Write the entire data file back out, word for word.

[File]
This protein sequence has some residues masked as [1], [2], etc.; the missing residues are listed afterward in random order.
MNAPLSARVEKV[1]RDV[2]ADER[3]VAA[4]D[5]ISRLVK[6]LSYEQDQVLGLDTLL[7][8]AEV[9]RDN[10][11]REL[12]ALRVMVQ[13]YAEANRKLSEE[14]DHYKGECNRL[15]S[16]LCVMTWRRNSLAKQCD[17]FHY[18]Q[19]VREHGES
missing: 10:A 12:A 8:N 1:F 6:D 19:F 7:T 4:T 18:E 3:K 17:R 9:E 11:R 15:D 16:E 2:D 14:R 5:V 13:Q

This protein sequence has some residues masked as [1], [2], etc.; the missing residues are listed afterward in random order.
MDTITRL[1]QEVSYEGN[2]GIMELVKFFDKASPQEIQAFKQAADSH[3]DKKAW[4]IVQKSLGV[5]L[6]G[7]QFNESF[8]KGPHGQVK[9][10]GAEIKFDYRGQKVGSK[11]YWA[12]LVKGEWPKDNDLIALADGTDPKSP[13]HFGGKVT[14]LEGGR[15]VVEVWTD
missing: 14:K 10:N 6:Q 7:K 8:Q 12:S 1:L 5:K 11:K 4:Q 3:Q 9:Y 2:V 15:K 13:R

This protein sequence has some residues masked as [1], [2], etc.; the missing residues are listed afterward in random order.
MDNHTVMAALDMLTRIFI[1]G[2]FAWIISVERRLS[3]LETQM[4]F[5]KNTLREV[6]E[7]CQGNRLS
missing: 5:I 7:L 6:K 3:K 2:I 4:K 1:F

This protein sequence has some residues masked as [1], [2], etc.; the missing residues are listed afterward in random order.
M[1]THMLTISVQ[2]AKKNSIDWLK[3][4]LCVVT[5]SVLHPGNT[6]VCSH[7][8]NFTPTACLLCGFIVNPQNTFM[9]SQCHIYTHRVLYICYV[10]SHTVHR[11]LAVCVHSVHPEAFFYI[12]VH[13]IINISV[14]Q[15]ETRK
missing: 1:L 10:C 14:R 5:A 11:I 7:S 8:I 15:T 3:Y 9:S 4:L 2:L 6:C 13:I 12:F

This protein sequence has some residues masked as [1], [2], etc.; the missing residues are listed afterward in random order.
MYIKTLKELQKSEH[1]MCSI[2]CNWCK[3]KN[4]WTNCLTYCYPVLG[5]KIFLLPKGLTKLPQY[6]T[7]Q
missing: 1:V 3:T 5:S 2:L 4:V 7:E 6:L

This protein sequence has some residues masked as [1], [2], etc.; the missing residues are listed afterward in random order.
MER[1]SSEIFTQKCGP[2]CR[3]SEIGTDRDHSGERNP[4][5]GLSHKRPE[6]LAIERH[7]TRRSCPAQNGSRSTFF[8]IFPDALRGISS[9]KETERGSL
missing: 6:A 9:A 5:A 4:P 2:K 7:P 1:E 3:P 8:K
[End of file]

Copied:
This protein sequence has some residues masked as [1], [2], etc.; the missing residues are listed afterward in random order.
MNAPLSARVEKV[1]RDV[2]ADER[3]VAA[4]D[5]ISRLVK[6]LSYEQDQVLGLDTLL[7][8]AEV[9]RDN[10][11]REL[12]ALRVMVQ[13]YAEANRKLSEE[14]DHYKGECNRL[15]S[16]LCVMTWRRNSLAKQCD[17]FHY[18]Q[19]VREHGES
missing: 10:A 12:A 8:N 1:F 6:D 19:F 7:T 4:T 18:E 3:K 17:R 9:E 11:R 15:D 16:E 2:D 14:R 5:V 13:Q

This protein sequence has some residues masked as [1], [2], etc.; the missing residues are listed afterward in random order.
MDTITRL[1]QEVSYEGN[2]GIMELVKFFDKASPQEIQAFKQAADSH[3]DKKAW[4]IVQKSLGV[5]L[6]G[7]QFNESF[8]KGPHGQVK[9][10]GAEIKFDYRGQKVGSK[11]YWA[12]LVKGEWPKDNDLIALADGTDPKSP[13]HFGGKVT[14]LEGGR[15]VVEVWTD
missing: 14:K 10:N 6:Q 7:K 8:Q 12:S 1:L 5:K 11:K 4:Q 3:Q 9:Y 2:V 15:K 13:R

This protein sequence has some residues masked as [1], [2], etc.; the missing residues are listed afterward in random order.
MDNHTVMAALDMLTRIFI[1]G[2]FAWIISVERRLS[3]LETQM[4]F[5]KNTLREV[6]E[7]CQGNRLS
missing: 5:I 7:L 6:K 3:K 2:I 4:K 1:F

This protein sequence has some residues masked as [1], [2], etc.; the missing residues are listed afterward in random order.
M[1]THMLTISVQ[2]AKKNSIDWLK[3][4]LCVVT[5]SVLHPGNT[6]VCSH[7][8]NFTPTACLLCGFIVNPQNTFM[9]SQCHIYTHRVLYICYV[10]SHTVHR[11]LAVCVHSVHPEAFFYI[12]VH[13]IINISV[14]Q[15]ETRK
missing: 1:L 10:C 14:R 5:A 11:I 7:S 8:I 15:T 3:Y 9:S 4:L 2:L 6:C 13:I 12:F

This protein sequence has some residues masked as [1], [2], etc.; the missing residues are listed afterward in random order.
MYIKTLKELQKSEH[1]MCSI[2]CNWCK[3]KN[4]WTNCLTYCYPVLG[5]KIFLLPKGLTKLPQY[6]T[7]Q
missing: 1:V 3:T 5:S 2:L 4:V 7:E 6:L

This protein sequence has some residues masked as [1], [2], etc.; the missing residues are listed afterward in random order.
MER[1]SSEIFTQKCGP[2]CR[3]SEIGTDRDHSGERNP[4][5]GLSHKRPE[6]LAIERH[7]TRRSCPAQNGSRSTFF[8]IFPDALRGISS[9]KETERGSL
missing: 6:A 9:A 5:A 4:P 2:K 7:P 1:E 3:P 8:K